I’ve already admitted that Mark Penn was the first and main reason why I didn’t support the Clinton campaign, even though I wasn’t supporting anyone else, either.

But this bullshit kinda confirms my initial apprehension:

Really, has there ever been a more idiotic line of spin in the history of politics, the suggestion that because Obama didn’t win a Democratic primary in California or New York, that those two solid Democratic states are suddenly out of reach for him in November? With that logic, it’s obvious Clinton has no chance in Illinois, since she got crushed there!

But worse than that, how is Clinton expected to win some of those important states that “don’t matter”, like Colorado, Missouri, Washington, Minnesota, Virginia, Maryland, Maine, Delaware, Iowa, and Connecticut?

KOS

If these states don’t matter, and if Clinton is willing to let superdelegates give her a nomination that Democratic voters give to Obama, they’re biting the hand that feeds them. Don’t they remember who makes them possible?

Penn made his bones pushing back against internet organizers, among other things, so what should we expect? He was the netroots’ natural enemy. He was the quintessential DINO media consultant, i.e., one who worked in the political offseason for corporate interests that backed Republicans.

Throughout the past seven years, Mark Penn has continued to keep one foot in his corporate lobbying firm and another foot in Hillary Clinton’s campaigns. Under his leadership, Burson-Marsteller has followed the same corporate mentality of not including the public’s wellbeing as a factor in deciding what projects to undertake. B-M boasts in its website that the company recognizes its “obligations to all who have a stake in our success, including shareowners, clients, employees, and suppliers.” (Notice that even the firm admits by implication that the “public,” “consumers” or “national interests” don’t have a stake in the firm’s success.)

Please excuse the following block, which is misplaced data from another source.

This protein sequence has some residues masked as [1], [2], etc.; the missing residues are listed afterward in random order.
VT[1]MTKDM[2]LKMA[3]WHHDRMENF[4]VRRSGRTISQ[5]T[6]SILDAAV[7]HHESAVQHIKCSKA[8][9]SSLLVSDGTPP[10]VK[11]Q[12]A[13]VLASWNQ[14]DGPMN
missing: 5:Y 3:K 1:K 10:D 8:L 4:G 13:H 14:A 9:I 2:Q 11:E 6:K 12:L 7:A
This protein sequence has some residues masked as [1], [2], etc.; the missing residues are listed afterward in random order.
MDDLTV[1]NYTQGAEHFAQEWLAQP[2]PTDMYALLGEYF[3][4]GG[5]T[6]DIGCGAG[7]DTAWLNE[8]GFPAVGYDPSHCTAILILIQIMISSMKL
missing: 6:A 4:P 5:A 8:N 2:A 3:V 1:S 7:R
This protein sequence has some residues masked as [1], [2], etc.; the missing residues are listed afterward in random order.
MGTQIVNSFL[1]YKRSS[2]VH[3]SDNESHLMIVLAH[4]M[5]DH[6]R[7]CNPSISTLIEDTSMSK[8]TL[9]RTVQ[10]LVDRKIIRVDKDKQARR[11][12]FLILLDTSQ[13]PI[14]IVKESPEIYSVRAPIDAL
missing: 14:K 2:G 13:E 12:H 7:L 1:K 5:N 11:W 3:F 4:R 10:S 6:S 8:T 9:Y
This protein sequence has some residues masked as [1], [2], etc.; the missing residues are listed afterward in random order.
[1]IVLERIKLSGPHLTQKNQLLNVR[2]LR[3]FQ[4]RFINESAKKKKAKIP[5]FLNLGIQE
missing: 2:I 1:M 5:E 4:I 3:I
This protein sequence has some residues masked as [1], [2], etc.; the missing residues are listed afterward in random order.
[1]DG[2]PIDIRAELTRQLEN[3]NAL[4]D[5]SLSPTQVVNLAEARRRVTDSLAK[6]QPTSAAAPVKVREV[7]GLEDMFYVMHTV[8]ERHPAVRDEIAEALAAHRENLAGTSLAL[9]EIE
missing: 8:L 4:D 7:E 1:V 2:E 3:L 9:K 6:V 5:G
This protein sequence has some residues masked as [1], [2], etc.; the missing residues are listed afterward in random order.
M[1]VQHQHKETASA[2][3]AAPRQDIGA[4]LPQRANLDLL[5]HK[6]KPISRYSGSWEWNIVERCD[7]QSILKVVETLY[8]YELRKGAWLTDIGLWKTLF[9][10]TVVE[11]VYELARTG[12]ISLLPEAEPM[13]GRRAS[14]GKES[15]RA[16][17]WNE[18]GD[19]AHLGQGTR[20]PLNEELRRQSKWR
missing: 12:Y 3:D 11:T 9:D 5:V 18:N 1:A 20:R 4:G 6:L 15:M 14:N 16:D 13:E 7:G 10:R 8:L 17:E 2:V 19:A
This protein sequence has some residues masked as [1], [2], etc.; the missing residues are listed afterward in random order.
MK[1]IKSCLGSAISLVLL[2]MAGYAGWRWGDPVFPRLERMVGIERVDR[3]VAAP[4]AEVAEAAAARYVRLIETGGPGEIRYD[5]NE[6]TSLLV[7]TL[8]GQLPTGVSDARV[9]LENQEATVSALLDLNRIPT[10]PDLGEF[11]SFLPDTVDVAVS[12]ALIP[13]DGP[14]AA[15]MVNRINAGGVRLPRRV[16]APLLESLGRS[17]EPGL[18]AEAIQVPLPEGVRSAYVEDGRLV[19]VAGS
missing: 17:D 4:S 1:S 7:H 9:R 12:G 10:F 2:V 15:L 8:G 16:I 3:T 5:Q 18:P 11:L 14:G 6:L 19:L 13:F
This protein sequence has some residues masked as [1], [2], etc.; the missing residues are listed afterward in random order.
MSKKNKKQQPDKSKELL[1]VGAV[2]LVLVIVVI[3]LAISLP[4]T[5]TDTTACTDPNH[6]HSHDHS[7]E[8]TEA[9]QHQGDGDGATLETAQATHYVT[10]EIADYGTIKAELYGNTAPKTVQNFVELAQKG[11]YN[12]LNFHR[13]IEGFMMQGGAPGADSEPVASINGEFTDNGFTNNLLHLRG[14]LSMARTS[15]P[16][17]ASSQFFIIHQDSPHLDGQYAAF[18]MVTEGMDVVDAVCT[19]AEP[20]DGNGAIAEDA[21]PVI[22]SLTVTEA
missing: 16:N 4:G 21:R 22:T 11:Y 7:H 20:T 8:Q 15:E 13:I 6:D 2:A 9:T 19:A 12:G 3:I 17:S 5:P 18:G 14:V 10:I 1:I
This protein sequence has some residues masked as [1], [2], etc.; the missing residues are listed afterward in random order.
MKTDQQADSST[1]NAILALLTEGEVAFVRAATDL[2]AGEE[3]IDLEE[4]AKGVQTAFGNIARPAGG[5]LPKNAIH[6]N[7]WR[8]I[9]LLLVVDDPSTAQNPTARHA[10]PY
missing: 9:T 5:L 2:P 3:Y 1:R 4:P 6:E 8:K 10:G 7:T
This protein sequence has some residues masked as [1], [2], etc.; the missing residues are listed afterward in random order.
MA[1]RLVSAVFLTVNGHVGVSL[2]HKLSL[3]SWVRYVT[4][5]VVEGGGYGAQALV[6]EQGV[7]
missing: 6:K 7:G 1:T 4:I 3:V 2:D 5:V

Burson recently lobbied the Texas legislature for TXU energy – a widely despised energy company in Texas – in support of an initiative that would secure the company’s ability to build three more coal plants at a time when we are trying to put the usage of fossil fuels behind us. This is hardly the first time that Burson has put the company’s bottom-line ahead of the environment. The firm has served TXU for almost a decade now on multiple projects, all aimed at multi-level lobbying to push for company’s plans to continue to build coal plants. In 1993, Burson led a $1.8 million campaign to successfully defeat President Clinton’s proposed BTU tax on fossil fuels. Burson is also behind a group called “Foundation for Clean Air Progress,” which has been deceptively named as it was specifically formed to hinder – not help as the name implies – measures to control air pollution and designed to pressure the U.S. Environmental Protection Agency not to adopt tougher pollution controls. The Washington Post reported on June 17, 1997 that the group had participated in a “multimillion-dollar campaign to turn back EPA regulations for smog and soot.”
Burson was also hired by Blackwater USA to help Erik Prince with his testimony to Congress two months ago about his employees’ killing of 17 Iraqi civilians.
One of the lobbying methods that Penn’s Burson employs is phone campaigns to constituents of legislators who are the “targets.” Constituents receive a phone call, sometimes from a group artificially created with an innocent-sounding name. Caller explains the reason for the call and the issue in debate, tries to convince the constituent why he or she should support a certain position and asks whether he or she would be willing to write a letter to the target in support of that position. If the constituent agrees to the one-sided argument, the caller then asked for some personal information to compose a personalized letter on the constituent’s behalf.

The unique letter is then written and sent to the constituent along with a pre-stamped envelope and pre-addressed to the legislator. All the constituent has to do is to sign the letter, put it in the envelope and throw it in outgoing mail.

Astroturf over grassroots, corporations over everybody. Why in the hell would a Democrat retain someone like that?

But, I figured there was something I didn’t know (there always is, you know) and should just keep watching.

Gotta learn to trust my instincts, I guess.

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